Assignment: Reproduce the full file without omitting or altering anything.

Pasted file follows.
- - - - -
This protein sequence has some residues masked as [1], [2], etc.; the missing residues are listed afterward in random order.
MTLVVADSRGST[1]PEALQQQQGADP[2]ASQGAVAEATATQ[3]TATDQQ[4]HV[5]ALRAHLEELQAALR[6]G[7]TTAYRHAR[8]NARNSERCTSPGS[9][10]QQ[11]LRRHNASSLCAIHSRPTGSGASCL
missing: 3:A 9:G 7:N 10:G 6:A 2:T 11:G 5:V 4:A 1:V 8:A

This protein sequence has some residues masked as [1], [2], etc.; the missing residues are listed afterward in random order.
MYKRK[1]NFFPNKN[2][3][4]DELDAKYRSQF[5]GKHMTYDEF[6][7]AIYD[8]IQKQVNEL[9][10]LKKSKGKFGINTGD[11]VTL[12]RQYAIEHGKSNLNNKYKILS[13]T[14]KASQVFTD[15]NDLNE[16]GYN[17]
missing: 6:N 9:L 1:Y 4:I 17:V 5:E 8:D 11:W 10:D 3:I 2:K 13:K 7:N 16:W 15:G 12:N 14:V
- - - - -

This protein sequence has some residues masked as [1], [2], etc.; the missing residues are listed afterward in random order.
MTLVVADSRGST[1]PEALQQQQGADP[2]ASQGAVAEATATQ[3]TATDQQ[4]HV[5]ALRAHLEELQAALR[6]G[7]TTAYRHAR[8]NARNSERCTSPGS[9][10]QQ[11]LRRHNASSLCAIHSRPTGSGASCL
missing: 3:A 9:G 7:N 10:G 6:A 2:T 11:G 5:V 4:A 1:V 8:A

This protein sequence has some residues masked as [1], [2], etc.; the missing residues are listed afterward in random order.
MYKRK[1]NFFPNKN[2][3][4]DELDAKYRSQF[5]GKHMTYDEF[6][7]AIYD[8]IQKQVNEL[9][10]LKKSKGKFGINTGD[11]VTL[12]RQYAIEHGKSNLNNKYKILS[13]T[14]KASQVFTD[15]NDLNE[16]GYN[17]
missing: 6:N 9:L 1:Y 4:I 17:V 5:E 8:D 11:W 10:D 3:I 2:K 13:K 7:N 16:W 15:G 12:N 14:V